Working in open source on the web with Sandstorm Oasis23 Aug 2016 | by Scott Nesbitt
It can be hard to get away from working on the web. Doing that is incredibly convenient: as long as you have an internet connection, you can work from just about anywhere on just about any device.
The main problem with most web-based productivity tools — like Google’s suite, Zoho Office, and Office365 — is that they’re closed source and that your account and your data exists at the whim of large corporations. I’m sure you’ve heard numerous stories of, say, Google locking or removing accounts without warning.
If that happens to you, you’ve lost access to what’s yours. So what’s a FLOSS advocate who wants to work on the web to do? Turn to Sandstorm Oasis.
Let’s take a look at it.
an open source operating system for personal and private clouds
The idea is that by installing Sandstorm on your server, you get one-click access to various open source, web-based applications.
Sandstorm Oasis, on the other hand, is for folks who don’t have the technical skills or desire to maintain their own instance of Sandstorm. Or, like me, they just don’t have a server on which they can install it. Or all of the above.
What you get
You have your choice of over 50 applications in the following categories:
- Web Publishing
Those tools include note-taking applications, collaborative editors, file sharing tools, version control apps,
Those of you familiar with open source web applications, you’ll recognize many of the apps available with Sandstorm Oasis. And there might be a few surprises in there for you.
If you’re wondering, here are some of the applications that I use in Sandstorm Oasis:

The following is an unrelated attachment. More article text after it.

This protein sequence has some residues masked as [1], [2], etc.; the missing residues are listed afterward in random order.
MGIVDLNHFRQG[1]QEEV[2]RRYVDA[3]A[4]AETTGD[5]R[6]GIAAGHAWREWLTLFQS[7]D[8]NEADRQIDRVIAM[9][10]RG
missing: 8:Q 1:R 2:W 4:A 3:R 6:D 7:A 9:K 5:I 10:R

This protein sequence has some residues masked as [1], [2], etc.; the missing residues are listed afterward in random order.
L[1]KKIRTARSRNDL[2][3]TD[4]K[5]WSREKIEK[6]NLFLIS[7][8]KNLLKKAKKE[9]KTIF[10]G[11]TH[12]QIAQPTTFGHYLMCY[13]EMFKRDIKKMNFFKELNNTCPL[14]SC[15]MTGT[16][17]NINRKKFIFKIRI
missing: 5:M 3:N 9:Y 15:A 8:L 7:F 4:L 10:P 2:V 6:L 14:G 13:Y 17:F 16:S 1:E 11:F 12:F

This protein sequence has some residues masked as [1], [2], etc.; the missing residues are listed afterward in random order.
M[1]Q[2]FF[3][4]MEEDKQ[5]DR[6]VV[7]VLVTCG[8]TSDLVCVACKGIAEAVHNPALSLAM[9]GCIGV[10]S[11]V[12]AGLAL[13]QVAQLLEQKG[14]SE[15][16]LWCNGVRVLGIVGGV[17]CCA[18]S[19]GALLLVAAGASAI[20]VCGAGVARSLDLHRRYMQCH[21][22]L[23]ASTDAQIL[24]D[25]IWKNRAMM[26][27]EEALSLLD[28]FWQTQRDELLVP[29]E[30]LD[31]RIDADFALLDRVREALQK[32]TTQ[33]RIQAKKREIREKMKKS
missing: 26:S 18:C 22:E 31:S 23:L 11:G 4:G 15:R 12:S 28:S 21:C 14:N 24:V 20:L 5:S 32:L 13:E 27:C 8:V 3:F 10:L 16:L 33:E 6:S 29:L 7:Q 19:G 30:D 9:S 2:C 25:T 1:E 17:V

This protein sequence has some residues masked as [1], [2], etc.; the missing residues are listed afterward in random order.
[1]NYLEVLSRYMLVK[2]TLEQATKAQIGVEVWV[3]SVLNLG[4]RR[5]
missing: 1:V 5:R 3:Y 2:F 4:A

- ShareLaTeX (a web-based LaTeX system)
- WeKan (a kanban board)
- Dillinger (a Markdown editor)
- EtherPad (a collaborative document editor)
- EtherCalc (a spreadsheet)
- Radicale (a web-based calendar)
- Draw.io (a diagram editor)
Using Sandstorm Oasis
Once you create an account, you have a blank canvas waiting for you to install applications on it. To do that, click Install from app market. You’re taken to the Sandstorm App Market. Find the application that you want to use and click Install.
It only takes a few seconds for the application to install. The application appears on your apps page.
Click on the app that you want to use. When it opens, click New. Doing this creates what the folks behind Sandstorm Oasis call a grain. A grain is a single instance of an application — it can be a document or a chatroom or a blog. Sandstorm Oasis isolates each grain:
in a secure sandbox from which it cannot talk to the world without your express permission.
Once you’ve created a grain, you get working.
Your work automatically saves periodically. On top of that, you can share individual grains with others even if they don’t have a Sandstorm Oasis account. All they need is a link.
There are a few. The first of which is that not all applications are regularly updated. A good example of this is Ghost (a blogging platform). The last time it was updated on Sandstorm Oasis was in August, 2015.
If you’re expecting a 1-to-1 replacement for popular proprietary tools, you might be disappointed. EtherPad, for example, doesn’t pack all of the features of Google Docs.
As well, there are applications missing. If, say, you want to use an open source read-it-later tool like Wallabag then you’re out of luck. You can ask the developers to add it, but that could take a while.
Still, the applications that Sandstorm Oasis currently packs are often more than good enough for your needs. I find Sandstorm Oasis to be liberating. I’m not only using open source tools to do my work, I also have more control over my data.Thoughts? Let's start a conversation on Twitter.
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